Top 10 family days out in West Dorset - 2

Seeing the sculptures at Tout Quarry, Portland

This abandoned quarry has been turned into an amazing sculpture park, with lots of carvings hidden around it, including a fish, a Viking boat and the famous "falling man" by Antony Gormley. It's a really atmospheric place, with lovely views out over Chesil Beach and Lyme Bay, and just great for children to explore.  Afterwards, head out to Portland Bill, the most southerly part of Dorset, to see the red and white lighthouse and watch the waves crashing around dramatic Pulpit Rock. Round off the adventure by driving along the coast to West Bexington – a road of twists and turns and glorious vistas, and enjoy afternoon tea in the garden of the Manor Hotel.

A day trip to Lyme Regis

No trip to the county is complete without a visit to the "Pearl of Dorset". Set on a hillside, the town is impossibly pretty from the vantage point of the Cobb, the historic harbour wall which took on iconic status in The French Lieutenant's Woman. There are echoes of St Paul's Cathedral's whispering gallery at one point – if you go just beyond the set of double steps where the wall starts to curve and get someone else to go a bit further along near the steps known as Granny's Teeth, you can have a secret conversation. Streetlamps with an ammonite design reflect the town's location on the Jurassic Coast. The town has a cinema, amusement arcade and crazy golf.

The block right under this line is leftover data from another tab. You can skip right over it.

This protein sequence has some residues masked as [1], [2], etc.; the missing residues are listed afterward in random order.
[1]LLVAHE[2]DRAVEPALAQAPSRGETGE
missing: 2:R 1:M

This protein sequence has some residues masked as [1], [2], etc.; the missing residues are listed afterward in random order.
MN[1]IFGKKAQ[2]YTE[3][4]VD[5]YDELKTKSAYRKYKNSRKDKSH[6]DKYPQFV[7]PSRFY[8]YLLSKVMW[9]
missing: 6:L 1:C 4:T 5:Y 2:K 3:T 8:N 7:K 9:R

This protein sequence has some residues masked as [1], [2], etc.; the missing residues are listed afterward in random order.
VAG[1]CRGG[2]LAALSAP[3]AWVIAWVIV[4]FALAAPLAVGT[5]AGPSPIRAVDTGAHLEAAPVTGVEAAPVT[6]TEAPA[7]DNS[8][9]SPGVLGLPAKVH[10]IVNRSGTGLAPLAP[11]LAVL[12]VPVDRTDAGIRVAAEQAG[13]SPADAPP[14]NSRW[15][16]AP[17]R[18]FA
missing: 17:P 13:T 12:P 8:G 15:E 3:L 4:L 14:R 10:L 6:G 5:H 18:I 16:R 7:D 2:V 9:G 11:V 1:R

Getting back to nature at The Kingcombe Centre, near Dorchester

Nestling at the heart of a peaceful hamlet, the centre has an array of natural history, archaeology, craft and art courses throughout the year. It's surrounded by 457 acres of Dorset Wildlife Trust's Kingcombe Meadows Nature Reserve, a landscape untouched by modern agricultural practices. As well as offering weekly activity holidays, the centre also has activities, such as pond dipping and nature walks, for families and children. Among its charitable aims is to provide a safe space for children and young people, including those with learning difficulties, to explore and gain knowledge about the outdoor world. 

Visiting the animals at Kingston Maurward gardens and animal park, near Dorchester

This well-established tourist attraction welcomes more than 30,000 visitors a year. But there is so much space, it doesn't feel that busy. The grade II-listed gardens are set around a large Georgian English country house (now an agricultural college) and tended with help from students on horticultural courses. Children will especially love the animal park, with its pigs, alpacas, cows, ponies, sheep, ducks and hens and plenty of room to play and have a picnic. Watch out for the goats though, they might try to nibble your sandwiches. The park has recently become a member of the Rare Breeds Survival Trust and is extending its range of rare breeds and breeding programmes. 

Discovering the secrets of Sherborne Castle

Built by Sir Walter Raleigh in 1594 and the stately home of the Digby family since 1617, Sherborne Castle captures 400 years of English history. There are no guided tours – you go around the castle on a "free flow" basis following from room to room in your own time, with stewards on hand to answer questions. The castle plays host to a variety of events, from country fairs to classic car rallies, throughout the year. After taking in the sumptuous old masters, suits of armour and tapestries, head for The Toy Barn and hire a pedal-powered go-kart at £5 per hour. Based on a farm, the go-karting track starts inside the barn and runs out into the farmyard. In poor weather it's possible to have a mini-race inside the barn.


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